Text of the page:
Sweet deal? Broke Aberdeen students advertise profiles on sugar daddy website

Almost 30 ‘babies’ attend Aberdeen uni

Desperate Aberdeen students are finding inventive ways to avoid debt by signing up to a controversial sugar daddy dating website.

The “mutually beneficial” Seeking Arrangement site has confirmed 27 of its registered members are at the University of Aberdeen.

The internet-based agency claims girls using its service can set out the gains they want from any relationship – like a handbag or money.


The sugar babies detailed on their profiles they wanted financial help with things like the cost of living, holidays, and even plastic surgery.

Angela Jacob Bermudo, public relations manager at Seeking Arrangement, said the site was a “place where people form relationships on their own terms”.


She said: “People commonly mistake Seeking Arrangement as an escort service because it’s not a traditional dating website.

“The ‘arrangements’ are predetermined relationships where people are up front and honest about the type of relationship they want.”

But Tab undercover sugar baby Rachel Donald disagrees:

“When I signed up for Seeking Arrangement I was contacted by loads of guys, none of whom were looking for a platonic relationship.

“At the end of the day the baby is the one in the financial shit – how much control do you really think she has in a relationship like that?”


When users register as a sugar baby they are asked to select their “expectation” – which ranges from a “negotiable” sum of any amount to a minimum of £6,000 per month.

The Sugar Daddies are allowed up to eight Sugar Babies at a time.

Ms Bermudo said: “The dates are not paid but there is an optional monthly allowance that the sugar daddy and sugar baby agree on.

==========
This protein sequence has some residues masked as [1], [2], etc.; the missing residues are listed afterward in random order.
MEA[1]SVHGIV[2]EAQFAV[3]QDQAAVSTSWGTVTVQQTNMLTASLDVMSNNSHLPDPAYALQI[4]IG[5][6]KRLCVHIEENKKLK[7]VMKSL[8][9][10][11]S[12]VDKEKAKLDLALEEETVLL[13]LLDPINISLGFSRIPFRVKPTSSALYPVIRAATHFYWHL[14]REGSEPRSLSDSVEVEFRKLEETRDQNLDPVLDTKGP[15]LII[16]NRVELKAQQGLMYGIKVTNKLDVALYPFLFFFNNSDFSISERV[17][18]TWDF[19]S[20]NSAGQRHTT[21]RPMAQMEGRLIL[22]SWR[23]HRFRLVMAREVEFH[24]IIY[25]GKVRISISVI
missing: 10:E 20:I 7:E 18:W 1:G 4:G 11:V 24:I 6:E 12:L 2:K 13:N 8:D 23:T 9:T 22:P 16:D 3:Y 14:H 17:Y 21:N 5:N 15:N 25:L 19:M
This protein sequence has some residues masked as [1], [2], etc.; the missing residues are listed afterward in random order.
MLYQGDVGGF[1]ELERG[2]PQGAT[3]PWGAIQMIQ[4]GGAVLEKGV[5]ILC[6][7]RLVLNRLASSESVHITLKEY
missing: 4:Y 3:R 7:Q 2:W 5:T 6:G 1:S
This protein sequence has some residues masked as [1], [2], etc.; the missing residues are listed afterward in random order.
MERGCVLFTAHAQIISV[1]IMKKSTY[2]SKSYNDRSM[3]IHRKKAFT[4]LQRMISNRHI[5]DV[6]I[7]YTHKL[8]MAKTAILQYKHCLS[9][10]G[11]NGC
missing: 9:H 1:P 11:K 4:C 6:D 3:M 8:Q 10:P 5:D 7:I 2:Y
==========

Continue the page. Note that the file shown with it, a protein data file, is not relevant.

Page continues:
satwitter“The sugar daddy will sometimes bring a gift to show appreciation, sometimes it’s a cash gift, sometimes it’s jewellery.

“Students often need help with buying books, the cost of living and tuition fees rather than getting a designer bag or going on a lavish trip.”

The dating agency insisted, however, said that such arrangements could be ended at any time.

sa2Ms Bermudo said: “If one person is no longer holding up their end of the arrangement, the relationship can simply be ended.

“If anyone is looking for a pay-for-play type of relationship we don’t want them on our site, and we filter out these people through member screening where our users can report misuse.”


But the site was blasted by a safety group and local politicians.

Personal safety group the Suzy Lamplugh (corr) Trust advised users to be cautious of forming “arrangements” with people they meet online.

Rachel Griffin, director of the charity, said: “Websites that encourage young women to discuss ‘terms’ such as financial benefits up front should consider how empowered those women might feel to speak up if they do feel uncomfortable on a date, as well as the risk of increased violence and aggression on the part of the so-called ‘sugar daddies’ if they feel the terms they have agreed to are not being met.”


Aberdeen South MP Anne Begg said it was “concerning” young, educated women would choose to be a part of the site.

She said: “My concerns are with the checks and balances on this site.

“We know that the women can write down their expectations but we don’t know what the expectations from the men are.


“I’m sure a lot of the young women on the website are only doing it to survive and help improve their education.

“But Aberdeen is an affluent city with many jobs for students so you have to wonder why they are putting themselves at such risk.”


North-east Labour MSP Richard Baker said: “While it is up to individuals whether they engage in this website or not, many people will find it troubling that young women are being asked to ‘date’ men in return for what amounts to financial award.

“It is perhaps a sad reflection on the levels of student hardship in Scotland that some students have registered with this site.

“I think it is appropriate that university and college authorities urge students to exercise caution regarding websites like this and if any student is in hardship then their first step should always be to contact their students association.”